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Train passed with President Harding’s body

99 years ago in 1923

Warren G. Harding, the late president, a man whom the nation loved and revered, has died. Conqueror of one disease, he fell victim to another and his soul passed on.

More than a president of the greatest and strongest nation in the world was he. Warren G. Harding, the man, embodied the ideals of a nation and was loved as such.

These are the reasons why hundreds of Trumbull County citizens went without sleep and early in the morning stood along the railroad right-of-way in silent, respectful, sorrowful groups as the train bearing his remains passed by. For those reasons many thousands of other Ohioans did the same.

For these reasons, Chicago had the greatest outpouring of its cosmopolitan humanity in the history of the city with more than a quarter of a million people lined the city and environs respectfully viewing the train.

The special train, hours late because of the great crowds of people which lined its pathway sometimes in such dense masses that the train could proceed only at a slowest pace, passed through Newton Falls at 8:45 a.m. A quarter of an hour later it went over the crossings on leader roads running southward from Warren.

50 years ago in 1972:

It was expected that all of state Route 11, the Lake-to-River Highway, would be open by mid-September 1972, except the 22-mile section between state Route 82 in Trumbull County and U.S. Route 322 in Ashtabula County.

A state Highway department spokesperson said the department and the Cleveland Illuminating Co. were at odds about the cost of traffic lights, and that as soon as that issue was resolved, the lights would be put up.

Division 4 Deputy Director Frank Fischer said three consultants were working on plans for grade separations on the Trumbull County section, which was expected to be completed by March 1973. The estimated cost of the grade crossings was $10.5 million.

The Trumbull County portion of the highway had been scheduled to open in summer of 1972, but objections from area residents about at-grade crossings and safety hazards that might occur as school buses attempted to cross the four-lane highway delayed the opening.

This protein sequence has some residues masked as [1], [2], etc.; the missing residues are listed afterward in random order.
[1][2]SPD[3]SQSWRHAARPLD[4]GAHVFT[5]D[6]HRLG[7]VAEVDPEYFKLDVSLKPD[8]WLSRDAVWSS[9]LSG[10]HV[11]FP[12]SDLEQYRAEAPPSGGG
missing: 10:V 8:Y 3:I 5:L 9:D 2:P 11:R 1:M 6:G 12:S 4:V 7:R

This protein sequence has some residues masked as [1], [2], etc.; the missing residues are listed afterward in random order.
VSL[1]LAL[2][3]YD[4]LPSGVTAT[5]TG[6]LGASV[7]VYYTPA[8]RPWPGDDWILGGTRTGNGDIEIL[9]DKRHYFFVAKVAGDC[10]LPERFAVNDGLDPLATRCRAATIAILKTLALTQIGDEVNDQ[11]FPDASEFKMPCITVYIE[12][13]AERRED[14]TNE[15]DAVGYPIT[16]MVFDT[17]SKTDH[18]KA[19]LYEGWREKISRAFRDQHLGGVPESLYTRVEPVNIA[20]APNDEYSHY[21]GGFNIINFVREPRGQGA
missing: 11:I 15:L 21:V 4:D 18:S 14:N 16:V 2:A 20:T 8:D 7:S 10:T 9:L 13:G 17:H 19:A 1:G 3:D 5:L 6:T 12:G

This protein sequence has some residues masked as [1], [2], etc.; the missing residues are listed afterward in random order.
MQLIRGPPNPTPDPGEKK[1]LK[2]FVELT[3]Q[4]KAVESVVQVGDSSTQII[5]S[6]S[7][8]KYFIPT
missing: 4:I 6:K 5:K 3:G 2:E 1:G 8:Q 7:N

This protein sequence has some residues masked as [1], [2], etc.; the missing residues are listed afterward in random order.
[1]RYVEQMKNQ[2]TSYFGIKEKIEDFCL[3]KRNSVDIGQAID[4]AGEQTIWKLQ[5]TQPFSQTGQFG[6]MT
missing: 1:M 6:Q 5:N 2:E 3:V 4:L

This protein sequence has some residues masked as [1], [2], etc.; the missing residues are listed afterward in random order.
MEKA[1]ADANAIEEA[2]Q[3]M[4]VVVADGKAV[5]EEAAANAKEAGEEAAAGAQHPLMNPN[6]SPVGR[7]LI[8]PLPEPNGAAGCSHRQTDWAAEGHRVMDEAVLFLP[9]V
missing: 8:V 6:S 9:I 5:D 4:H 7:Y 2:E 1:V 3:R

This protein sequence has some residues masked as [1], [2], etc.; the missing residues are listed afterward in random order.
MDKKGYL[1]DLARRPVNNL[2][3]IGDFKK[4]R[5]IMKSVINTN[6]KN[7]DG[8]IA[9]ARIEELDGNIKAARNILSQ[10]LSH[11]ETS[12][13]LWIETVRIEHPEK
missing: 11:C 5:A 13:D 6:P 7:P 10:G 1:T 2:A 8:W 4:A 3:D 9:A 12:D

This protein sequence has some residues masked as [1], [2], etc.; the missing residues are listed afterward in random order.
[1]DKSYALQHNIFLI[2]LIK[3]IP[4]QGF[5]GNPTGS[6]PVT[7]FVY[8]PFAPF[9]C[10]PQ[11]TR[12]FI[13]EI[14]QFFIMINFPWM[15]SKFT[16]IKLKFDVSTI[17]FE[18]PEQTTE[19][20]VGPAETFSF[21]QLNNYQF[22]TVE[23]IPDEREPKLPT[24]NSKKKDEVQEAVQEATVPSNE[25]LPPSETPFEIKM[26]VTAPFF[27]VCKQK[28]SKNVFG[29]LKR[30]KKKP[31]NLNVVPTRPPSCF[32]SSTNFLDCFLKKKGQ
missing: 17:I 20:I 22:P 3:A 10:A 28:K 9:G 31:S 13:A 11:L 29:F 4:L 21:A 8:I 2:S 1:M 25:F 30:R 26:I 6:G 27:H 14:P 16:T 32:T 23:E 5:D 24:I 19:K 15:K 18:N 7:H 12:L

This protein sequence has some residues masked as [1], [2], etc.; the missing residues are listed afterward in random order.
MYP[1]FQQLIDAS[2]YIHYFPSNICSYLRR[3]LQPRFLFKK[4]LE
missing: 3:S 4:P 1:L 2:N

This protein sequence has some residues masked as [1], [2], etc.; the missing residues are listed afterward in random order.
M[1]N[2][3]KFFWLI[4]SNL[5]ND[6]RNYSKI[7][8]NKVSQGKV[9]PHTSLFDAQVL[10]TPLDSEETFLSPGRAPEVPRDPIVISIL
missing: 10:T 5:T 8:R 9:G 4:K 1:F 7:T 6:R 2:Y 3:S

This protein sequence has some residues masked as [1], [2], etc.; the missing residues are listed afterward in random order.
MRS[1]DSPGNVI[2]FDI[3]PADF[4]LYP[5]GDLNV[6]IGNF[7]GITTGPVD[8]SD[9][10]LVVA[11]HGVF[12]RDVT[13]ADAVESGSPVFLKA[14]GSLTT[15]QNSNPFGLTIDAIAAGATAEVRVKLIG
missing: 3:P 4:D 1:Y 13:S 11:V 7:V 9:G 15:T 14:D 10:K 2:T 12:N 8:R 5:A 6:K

25 years ago in 1997:

Current and former Niles residents gathered in unity and friendship for the second African-American Homecoming held at Waddell Park. Those attending saw not only local people but also former city residents who now live in Arizona, New Jersey, Cleveland, New York and Cincinnati.

Homecoming committee members had been busy since the previous November preparing for the second reunion — contacting those friends and families who attended the first reunion held in 1995. More than 150 people from 30 different families attended the weekend event.

Committee member Martha Tabor Truss said, “This get-together is to unite families and friends raised on the east side of Niles. Everyone comes back here to their original roots. This was even like a mini family reunion for several of the families attending.”

10 years ago in 2012:

The second tornado in as many years in Trumbull County touched down on Park Avenue, the National Weather Service in Cleveland confirmed. A spokesman said NWS officials were in the area and determined a tornado touched down, scattering hundreds of trees and branches through the neighborhood.

The tornado rose and fell rapidly and stayed mostly in the air, which caused most of the damage to roofs in the area, the spokesman said. The NWS classified the tornadoes an EF-0, meaning it caused little damage in comparison to larger twister.

The path was about three miles long and no one was injured, the spokesman said.

The storm also affected Liberty and Hubbard.

— Compiled from the archives of the Tribune Chronicle by Allie Vugrincic.

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